As discussed above, there are conflicting data regarding the pathways that hematopoietic progenitors take in order to reach their final destination. For example, in the original model, the CLP compartment was viewed as the branchpoint from which B- and T-lineage cells diverge. However, this view has been challenged (Lai and Kondo 2008; Wada et al. 2008). Other studies have indicated that the CLP compartment is a heterogeneous population containing B-cell-committed cells (Mansson et al. 2008). In an attempt to further characterize the CLP compartment, Inlay et al. (2009) used a novel approach that permits the identification of markers that identify intermediate developmental stages. The computational approach is named “Mining Developmentally Regulated Genes” (MiDReG) (D Sahoo, J Seita, D Bhattacharya, MA Inlay, I Weissman, S Plevritis, and D Dill, in prep.). MiDReG explores the entire set of publicly accessible microarray data to permit the identification of genes whose expression patterns are modulated during developmental progression. It is not essential upon applying MiDReG that microarray data are available for intermediate compartments. Rather, the expression patterns of only two genes are required in order to establish the boundaries between developmental stages for which novel markers are to be identified. Such “boundary” genes are termed seed genes. As a strategy to identify markers that are expressed at intermediate developmental stages, Boolean implications were used. Boolean implications indicate that, for example, if gene X expression is high, then gene B expression levels are low (for further details, see Inlay et al. 2009). In principle, the approach can be used for any developmental system. Upon mining the databases that are available, markers can be identified whose expression patterns are changed between the developmental stages that are marked by the seed genes. Using MiDReG, 26 genes were identified that encode for transmembrane proteins and were predicted to be differentially expressed during B-cell maturation. One of these, Ly6D, turned out to be particularly interesting. MPPs lacked detectable Ly6D expression, whereas pre-pro-B cells showed relatively high Ly6D levels. Most telling, the CLPs showed a bimodal pattern of Ly6d expression. The Ly6D subset contained full lymphoid developmental capacity, termed “ALPs” (all lymphoid progenitor). However, the Ly6D+ compartment was primarily committed to the B-cell lineage, and appropriately called BLPs (B-cell-biased lymphoid progenitors). Thus, these data identified a population of cells within the CLP compartment that lacks B220 and CD19 expression but are fully committed to the B-cell lineage. Furthermore, the study showed that Ly6D is a cell surface marker that permits the identification and isolation of progenitors that are committed to the B-cell lineage.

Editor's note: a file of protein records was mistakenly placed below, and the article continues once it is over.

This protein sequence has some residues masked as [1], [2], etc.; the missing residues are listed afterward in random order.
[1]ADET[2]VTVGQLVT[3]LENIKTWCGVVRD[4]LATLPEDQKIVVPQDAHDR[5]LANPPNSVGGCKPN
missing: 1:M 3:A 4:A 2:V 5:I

In sum, these observations indicate that the CLP compartment is a heterogeneous population, consisting of progenitors with full lymphoid potential as well as B-cell-committed progenitors. As discussed previously, this notion is not entirely novel. Using transgenic reporter mice that use the λ5 promoter as a B-lineage-specific marker, a fraction of CLPs was shown to be specified toward the B-cell lineage with little T-cell potential, whereas the population that lacks λ5 promoter activity was shown to contain both B- and T-lineage potential (Mansson et al. 2008).